The category winner for Environmental Management (and recipient of a silver medal) was a sibling duo from grade 2 and 5 of the Qurtuba Islamic Academy – Khaleel and Hanaan Akoojee. They have tested and proven the effectiveness of their project by implementing it in the real world, with the help of family and friends. “Juksei Dirt Catcher” is a pollution reduction solution for waterways, using a floating catchment net (buoyed by re-used water bottles cable-tied into a sturdy plastic fencing material) that catches floating waste in the river, and a pulley system to collect the rubbish and get it packed into bags and sent to be recycled and disposed of properly. According to their project write-up on display, they have already pulled 45 bags of rubbish from the Jukskei River in Buccleuch, during the collections they’ve made between 29 May and 21 July - just 2 months.
The senior schools category was full of advanced ideas and experiments. One such innovation was the Trolley Dynamo, a project by a grade 9 learner, Priyal Manga from Northcliff High School, who noticed her mother’s cellphone battery always went flat at the grocery store. She thought to use the turning of a shopping trolley wheel to charge a small battery pack on the handle, so that shoppers could charge their phones while pushing the trolley. Inspired by cyclists, Manga says, “I happened to see a bicycle dynamo, and saw how it uses the movement of the wheels to charge a flashlight, so then I thought ‘why can’t we put that on a trolley?’”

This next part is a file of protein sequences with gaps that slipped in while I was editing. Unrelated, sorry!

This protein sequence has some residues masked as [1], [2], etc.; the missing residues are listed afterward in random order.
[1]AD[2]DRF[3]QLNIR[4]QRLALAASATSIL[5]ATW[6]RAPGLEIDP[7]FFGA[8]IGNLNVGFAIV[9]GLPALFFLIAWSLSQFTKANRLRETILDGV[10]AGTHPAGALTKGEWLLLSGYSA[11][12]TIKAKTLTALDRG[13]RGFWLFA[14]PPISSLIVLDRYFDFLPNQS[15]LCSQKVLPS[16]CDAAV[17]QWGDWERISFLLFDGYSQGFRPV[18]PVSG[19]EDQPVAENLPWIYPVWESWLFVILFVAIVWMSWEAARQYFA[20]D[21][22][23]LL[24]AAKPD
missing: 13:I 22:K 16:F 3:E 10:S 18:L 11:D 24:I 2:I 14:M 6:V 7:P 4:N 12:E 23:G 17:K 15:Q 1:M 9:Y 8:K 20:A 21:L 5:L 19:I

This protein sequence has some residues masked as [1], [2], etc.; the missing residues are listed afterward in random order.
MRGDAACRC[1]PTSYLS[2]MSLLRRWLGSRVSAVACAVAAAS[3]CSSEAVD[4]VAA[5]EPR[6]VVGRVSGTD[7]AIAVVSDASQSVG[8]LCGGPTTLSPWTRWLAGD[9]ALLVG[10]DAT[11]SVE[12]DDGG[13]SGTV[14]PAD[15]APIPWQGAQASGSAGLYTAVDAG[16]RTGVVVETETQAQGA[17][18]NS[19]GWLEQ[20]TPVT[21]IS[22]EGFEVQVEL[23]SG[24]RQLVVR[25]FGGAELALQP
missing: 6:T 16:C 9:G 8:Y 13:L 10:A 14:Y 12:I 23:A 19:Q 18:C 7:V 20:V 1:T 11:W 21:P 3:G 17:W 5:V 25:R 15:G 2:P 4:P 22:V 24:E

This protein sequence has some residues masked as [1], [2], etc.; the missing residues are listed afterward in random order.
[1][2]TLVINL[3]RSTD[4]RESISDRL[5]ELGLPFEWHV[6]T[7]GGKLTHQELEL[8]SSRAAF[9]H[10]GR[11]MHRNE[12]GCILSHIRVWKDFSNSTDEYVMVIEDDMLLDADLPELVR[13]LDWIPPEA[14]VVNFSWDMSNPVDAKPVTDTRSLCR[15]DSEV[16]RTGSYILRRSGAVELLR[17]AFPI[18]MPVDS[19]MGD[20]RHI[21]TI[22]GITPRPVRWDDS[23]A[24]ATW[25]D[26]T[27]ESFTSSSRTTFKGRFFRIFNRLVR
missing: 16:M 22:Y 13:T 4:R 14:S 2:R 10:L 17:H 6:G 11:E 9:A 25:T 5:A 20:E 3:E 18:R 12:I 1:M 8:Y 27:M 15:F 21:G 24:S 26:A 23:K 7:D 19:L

Another notable demonstration of an alternative way to find power, and to harness everyday energy, was the project titled “An eco-friendly renewable world”, part of which was the creation of an electricity-generating speed bump. The grade 7 duo, Sachin Mohan and Lamar Paulsen from Rewlatch Primary School, shared that “Most of the power stations are run on nonrenewable fuels, and they produce smoke that is very harmful to the environment.” They decided to use the kinetic energy of a car pushing down on a speed bump, to create electricity.” What excites them about using science to solve everyday problems, is that “You can come up with innovative solutions to solve the problems, like, there’s so many ways to do one thing.”
After intense deliberation from the judges, a number of the young scientists were awarded high marks, and many were recipients of gold, silver and bronze medal winners - a testament to the high standards of science knowledge and interest in STEMI in the region.
One of the Eskom Special Prizes was awarded to Grade 11 learner Catherine Namponya of Randpark High School for her project C02UBE. Judges noted that with the right support, her creation could find commercial value.
The Eskom Expo not only exposes learners to the exciting world of science, it also exposes them to the many career opportunities in Science, Technology, Engineering, Mathematics and Innovation (STEMI). By actively encouraging the youth of South Africa to pursue
STEMI careers, Eskom aims to address the country’s skills-shortage, particularly in the scientific field.